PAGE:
Friday, 21 June 2024 04:52

Exits of multinationals gather pace as Indian steel maker prepares to leave Nigeria

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Indian steel maker, Aarti, is exiting the Nigerian manufacturing sector, joining a long list of companies leaving the country on account of economic woes.

The Ota, Ogun State-based steel maker, has already been put up for sale and big players have submitted unconfirmed bids ranging between $50 million and $100 million.

The steel maker’s exit is attributed to a combination of factors, notably high rate of indebtedness, challenging economy, fluffing currency, surging inflation and high energy cost, a source who spoke on condition of anonymity told BusinessDay.

“We are aware that Aarti Steel Nigeria has been put up for sale but we are yet to make our bid,” a reliable source from one of the bidding companies, who is not authorised to speak on the issue, said.

According to the source, African Industries and Bharti are bidding to buy the Indian-owned steel manufacturer for $50 million to $100 million. The process is expected to be completed in a few months.

The company is asking investors to submit their profiles, another source noted, saying that the management of the company wants to hand over Aarti to a credible investor.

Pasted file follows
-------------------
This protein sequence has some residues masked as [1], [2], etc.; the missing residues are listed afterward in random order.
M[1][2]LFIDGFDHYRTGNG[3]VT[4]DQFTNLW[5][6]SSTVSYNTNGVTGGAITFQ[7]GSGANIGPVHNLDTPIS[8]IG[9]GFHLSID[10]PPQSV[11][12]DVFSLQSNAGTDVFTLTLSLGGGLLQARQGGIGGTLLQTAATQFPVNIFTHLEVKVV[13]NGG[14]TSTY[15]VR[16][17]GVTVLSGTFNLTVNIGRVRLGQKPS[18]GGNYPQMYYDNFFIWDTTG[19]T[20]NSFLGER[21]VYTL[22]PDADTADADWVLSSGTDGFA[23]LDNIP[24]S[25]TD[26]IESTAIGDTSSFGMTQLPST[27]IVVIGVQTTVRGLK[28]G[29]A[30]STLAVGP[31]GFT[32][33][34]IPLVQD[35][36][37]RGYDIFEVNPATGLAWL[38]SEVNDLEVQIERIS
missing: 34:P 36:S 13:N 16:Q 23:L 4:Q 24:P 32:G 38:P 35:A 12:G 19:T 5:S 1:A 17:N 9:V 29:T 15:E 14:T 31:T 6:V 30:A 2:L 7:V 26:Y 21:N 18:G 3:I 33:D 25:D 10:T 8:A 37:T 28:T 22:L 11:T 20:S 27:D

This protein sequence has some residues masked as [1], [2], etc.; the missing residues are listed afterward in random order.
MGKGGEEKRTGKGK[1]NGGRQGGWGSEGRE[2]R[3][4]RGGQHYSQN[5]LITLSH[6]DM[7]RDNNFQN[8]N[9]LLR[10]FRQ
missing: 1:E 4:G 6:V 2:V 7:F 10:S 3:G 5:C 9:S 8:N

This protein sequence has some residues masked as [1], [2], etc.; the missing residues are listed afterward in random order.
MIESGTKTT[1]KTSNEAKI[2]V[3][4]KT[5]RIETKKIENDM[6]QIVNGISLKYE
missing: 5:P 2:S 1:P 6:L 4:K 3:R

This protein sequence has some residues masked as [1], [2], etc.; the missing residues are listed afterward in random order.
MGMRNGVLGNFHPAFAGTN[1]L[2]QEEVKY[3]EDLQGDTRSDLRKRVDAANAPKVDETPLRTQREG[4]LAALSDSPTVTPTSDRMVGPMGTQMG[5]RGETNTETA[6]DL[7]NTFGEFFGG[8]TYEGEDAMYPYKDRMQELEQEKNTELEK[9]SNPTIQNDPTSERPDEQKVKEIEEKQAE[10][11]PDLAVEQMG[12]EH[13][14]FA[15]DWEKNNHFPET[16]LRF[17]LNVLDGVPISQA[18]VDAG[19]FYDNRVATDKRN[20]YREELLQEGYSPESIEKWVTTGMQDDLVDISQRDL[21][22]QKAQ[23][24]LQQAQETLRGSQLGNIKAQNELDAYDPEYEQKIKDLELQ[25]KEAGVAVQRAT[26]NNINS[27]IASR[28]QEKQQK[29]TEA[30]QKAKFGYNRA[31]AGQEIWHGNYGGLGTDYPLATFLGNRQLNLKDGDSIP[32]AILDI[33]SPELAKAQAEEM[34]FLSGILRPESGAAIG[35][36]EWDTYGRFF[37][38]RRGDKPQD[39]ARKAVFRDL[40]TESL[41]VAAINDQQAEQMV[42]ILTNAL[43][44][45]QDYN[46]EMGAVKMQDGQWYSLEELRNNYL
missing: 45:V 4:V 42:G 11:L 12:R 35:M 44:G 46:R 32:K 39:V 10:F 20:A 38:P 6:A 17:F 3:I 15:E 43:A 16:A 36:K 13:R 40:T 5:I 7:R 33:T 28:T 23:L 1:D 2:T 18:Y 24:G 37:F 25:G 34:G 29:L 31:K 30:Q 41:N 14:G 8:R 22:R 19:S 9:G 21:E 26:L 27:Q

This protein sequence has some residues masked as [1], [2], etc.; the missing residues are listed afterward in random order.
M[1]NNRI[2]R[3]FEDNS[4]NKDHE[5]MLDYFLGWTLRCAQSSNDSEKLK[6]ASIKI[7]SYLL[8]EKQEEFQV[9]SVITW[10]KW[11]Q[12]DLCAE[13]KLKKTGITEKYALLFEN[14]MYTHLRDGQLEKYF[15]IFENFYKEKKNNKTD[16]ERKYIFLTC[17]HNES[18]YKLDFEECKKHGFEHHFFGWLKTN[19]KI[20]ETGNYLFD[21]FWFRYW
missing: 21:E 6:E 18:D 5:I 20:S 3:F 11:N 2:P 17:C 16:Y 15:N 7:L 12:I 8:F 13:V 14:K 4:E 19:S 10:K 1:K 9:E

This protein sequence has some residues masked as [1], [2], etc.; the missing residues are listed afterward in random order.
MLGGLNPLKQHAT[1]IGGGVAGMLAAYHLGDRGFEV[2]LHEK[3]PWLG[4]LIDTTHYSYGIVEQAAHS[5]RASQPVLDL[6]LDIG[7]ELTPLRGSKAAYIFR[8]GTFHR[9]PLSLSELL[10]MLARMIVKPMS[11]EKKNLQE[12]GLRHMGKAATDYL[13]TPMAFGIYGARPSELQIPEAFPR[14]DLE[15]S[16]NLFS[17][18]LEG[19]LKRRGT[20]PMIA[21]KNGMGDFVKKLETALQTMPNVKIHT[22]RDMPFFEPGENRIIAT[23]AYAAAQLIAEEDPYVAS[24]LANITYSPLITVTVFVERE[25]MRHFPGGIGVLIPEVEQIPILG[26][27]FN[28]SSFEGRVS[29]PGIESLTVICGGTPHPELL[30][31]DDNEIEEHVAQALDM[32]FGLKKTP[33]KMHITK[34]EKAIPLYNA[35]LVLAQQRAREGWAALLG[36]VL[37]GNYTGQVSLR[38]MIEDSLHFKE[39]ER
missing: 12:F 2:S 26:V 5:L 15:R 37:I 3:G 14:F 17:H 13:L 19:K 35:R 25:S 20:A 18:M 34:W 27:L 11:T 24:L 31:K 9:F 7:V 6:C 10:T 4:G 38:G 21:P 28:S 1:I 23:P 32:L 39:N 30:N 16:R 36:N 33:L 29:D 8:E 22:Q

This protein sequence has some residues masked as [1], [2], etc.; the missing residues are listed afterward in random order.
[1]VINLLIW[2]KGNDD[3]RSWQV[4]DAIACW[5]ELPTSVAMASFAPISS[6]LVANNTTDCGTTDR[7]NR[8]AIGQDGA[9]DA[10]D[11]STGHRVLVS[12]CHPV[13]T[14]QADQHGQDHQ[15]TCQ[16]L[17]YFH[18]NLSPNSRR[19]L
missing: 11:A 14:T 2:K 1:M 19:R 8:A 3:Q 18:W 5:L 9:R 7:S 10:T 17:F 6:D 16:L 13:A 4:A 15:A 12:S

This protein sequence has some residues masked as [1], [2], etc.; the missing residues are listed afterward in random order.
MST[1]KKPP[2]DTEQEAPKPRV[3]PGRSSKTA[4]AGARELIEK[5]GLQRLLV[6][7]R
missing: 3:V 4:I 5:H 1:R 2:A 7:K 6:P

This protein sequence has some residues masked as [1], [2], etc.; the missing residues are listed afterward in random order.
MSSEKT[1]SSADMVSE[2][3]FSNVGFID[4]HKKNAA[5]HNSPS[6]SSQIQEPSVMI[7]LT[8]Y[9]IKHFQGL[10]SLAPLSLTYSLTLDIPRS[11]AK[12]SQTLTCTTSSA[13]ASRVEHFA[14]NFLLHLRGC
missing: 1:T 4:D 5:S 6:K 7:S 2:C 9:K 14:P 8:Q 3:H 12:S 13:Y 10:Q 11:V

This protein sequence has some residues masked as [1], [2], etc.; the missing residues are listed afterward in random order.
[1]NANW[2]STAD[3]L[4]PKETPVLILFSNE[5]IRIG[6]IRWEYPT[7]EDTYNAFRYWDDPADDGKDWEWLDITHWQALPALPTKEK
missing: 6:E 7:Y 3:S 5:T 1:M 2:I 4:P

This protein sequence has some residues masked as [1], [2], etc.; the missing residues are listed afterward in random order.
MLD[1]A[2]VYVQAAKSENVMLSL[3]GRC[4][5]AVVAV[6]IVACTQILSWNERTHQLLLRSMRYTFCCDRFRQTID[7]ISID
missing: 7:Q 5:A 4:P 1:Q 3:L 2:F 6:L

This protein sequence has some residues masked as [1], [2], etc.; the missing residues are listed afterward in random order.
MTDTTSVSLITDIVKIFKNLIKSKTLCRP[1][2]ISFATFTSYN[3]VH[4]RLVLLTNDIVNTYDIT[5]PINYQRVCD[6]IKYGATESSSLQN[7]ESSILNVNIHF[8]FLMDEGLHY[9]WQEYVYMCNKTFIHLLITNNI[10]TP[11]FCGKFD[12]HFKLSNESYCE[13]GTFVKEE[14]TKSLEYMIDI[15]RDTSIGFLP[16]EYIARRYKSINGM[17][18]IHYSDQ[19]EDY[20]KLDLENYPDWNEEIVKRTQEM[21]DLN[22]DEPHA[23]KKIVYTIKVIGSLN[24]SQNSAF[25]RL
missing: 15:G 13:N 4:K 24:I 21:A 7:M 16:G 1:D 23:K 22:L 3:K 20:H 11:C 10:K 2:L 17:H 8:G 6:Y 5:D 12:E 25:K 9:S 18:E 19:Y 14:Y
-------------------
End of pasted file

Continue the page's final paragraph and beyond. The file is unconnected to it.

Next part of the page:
This will make it the sixth company to exit Nigeria in the first half of 2024 after Microsoft Nigeria, Total Energies Nigeria, PZ Cussons Nigeria PLC, Kimberly-Clark Nigeria and Diageo PLC left the shores of Africa’s most populous nation.

The exit of Aarti will further dent the country’s perception as an investment destination and its $1 trillion gross domestic product (GDP) target, experts weigh in.

“The continuous exiting of multinationals from the economy is a serious cause for concern and this is because of the implication that it has,” said Muda Yusuf, chief executive officer of the Centre for the Promotion of Private Enterprise.

“It has a negative implication for employment and the country’s perception as an investment destination,” Yusuf added.

In 2017, Aaarti spent $20 million to $30 million to establish a 120,000-capacity cold-rolled mill in Ota, Ogun State, to serve Nigeria’s downstream players using the steel to produce home appliances, roofing sheets, metal furniture and filing cabinets, tables and chairs, among others.

But the investment does not seem to matter much now.

 

Businessday

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